“The only way out of the conflict is to restart negotiations,” she said.

Peace talks between the Palestinians and Israel collapsed more than a decade ago.

The prospects for a two-state solution, as called for by United Nations Security Council Resolution 242 of 1974, diminished with Israel’s political tilt to the right in successive elections.

Benjamin Netanyahu, prime minister since 2009, encouraged a land grab of Palestinian territory and authorised more settlements, an approach boosted by the 2016 election of Donald Trump as US president.

Mr Trump unveiled last year a Middle East plan that most Palestinians considered an end to their hope of statehood.

It prompted Hamas and President Mahmoud Abbas's Fatah faction to declare an imminent end to the Palestinian schism after civil wars in 2006 and 2007 and a deal to hold elections.

Fatah and other potential anti-Hamas candidates suffered splits, and Hamas was widely considered likely to make powerful gains.

Soon after Joe Biden defeated Mr Trump in November 2020, Palestinian unity deals all but collapsed. Mr Abbas cancelled the elections last month, citing Israeli refusal to allow voting in Jerusalem.

More than 2.5 million Palestinians, constituting 93 per cent of eligible voters, had registered to vote.

Hassan Al Momani, a professor of international studies at Jordan University, said the election of Mr Biden “allowed Palestinian political powers to relax”.

But their hope that the new US president would focus on restarting the peace process was misplaced.

Mr Al Momani said Mr Biden’s priorities were ending the US presence in Afghanistan, returning to the 2015 nuclear accord with Iran and, to some degree, solving the conflict in Yemen and safeguarding the American position in Iraq.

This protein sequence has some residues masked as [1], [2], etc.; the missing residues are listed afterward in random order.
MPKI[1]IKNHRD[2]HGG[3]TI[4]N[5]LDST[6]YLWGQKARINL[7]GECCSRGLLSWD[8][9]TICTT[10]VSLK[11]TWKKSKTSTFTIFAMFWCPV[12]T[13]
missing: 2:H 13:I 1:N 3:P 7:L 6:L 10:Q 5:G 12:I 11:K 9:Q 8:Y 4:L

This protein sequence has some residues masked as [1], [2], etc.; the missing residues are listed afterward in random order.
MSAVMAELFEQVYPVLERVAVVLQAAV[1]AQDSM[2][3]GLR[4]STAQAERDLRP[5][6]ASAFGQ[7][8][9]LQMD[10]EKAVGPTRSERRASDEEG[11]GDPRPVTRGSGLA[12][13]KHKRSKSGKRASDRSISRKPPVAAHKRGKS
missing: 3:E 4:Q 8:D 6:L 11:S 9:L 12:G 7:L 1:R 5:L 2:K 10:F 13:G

“Biden was not in a hurry to tackle the Palestinian issue,” he said. “The US position became more active after this escalation.”

The US said it was sending senior State Department official Hady Amr to the region to try to calm the situation as the death toll mounted in Gaza and Israel.

But Mr Al Momani said the conflict was unlikely to abate in the short term as Israel tried to “inflict fatigue in Gaza and raise the cost” on the militants, who have “created a deterrence of sorts”.

Mr Netanyahu, facing a potential fifth election in two years and an ongoing corruption trial, may well gain from this fighting.

“When security is such a priority, the Israelis become more united. Netanyahu will try to use this politically,” Mr Al Momani said.

Mr Netanyahu’s loss of his main ally – Mr Trump – is unlikely to hold him back even as Israel’s political scene fragments further.

Israel has been in a political impasse since the most recent elections, in March, produced too many winners and the far right refused to form a government with the Arab religious Ra'am party, which made significant gains in the poll.

Centrist politician Yair Lapid was tasked with forming a government after Mr Netanyahu failed, but his chances of succeeding are seen as having been dealt a blow by the Jewish-Israeli Palestinian violence.

On Thursday an important ultranationalist party said it was abandoning talks with Mr Lapid, improving the chances of Mr Netanyahu returning as prime minister.

A European diplomat said that although Mr Netanyahu might not have expected his hardline policies to provoke such a strong Palestinian reaction, he is still poised to emerge as a main beneficiary from the war.

“All this plays into the hands of the man who knows how to run the security narrative best,” the diplomat said.

“Netanyahu is still profiting. He is managing to show how threatened Israel is.”

Updated: May 16, 2021 11:16 AM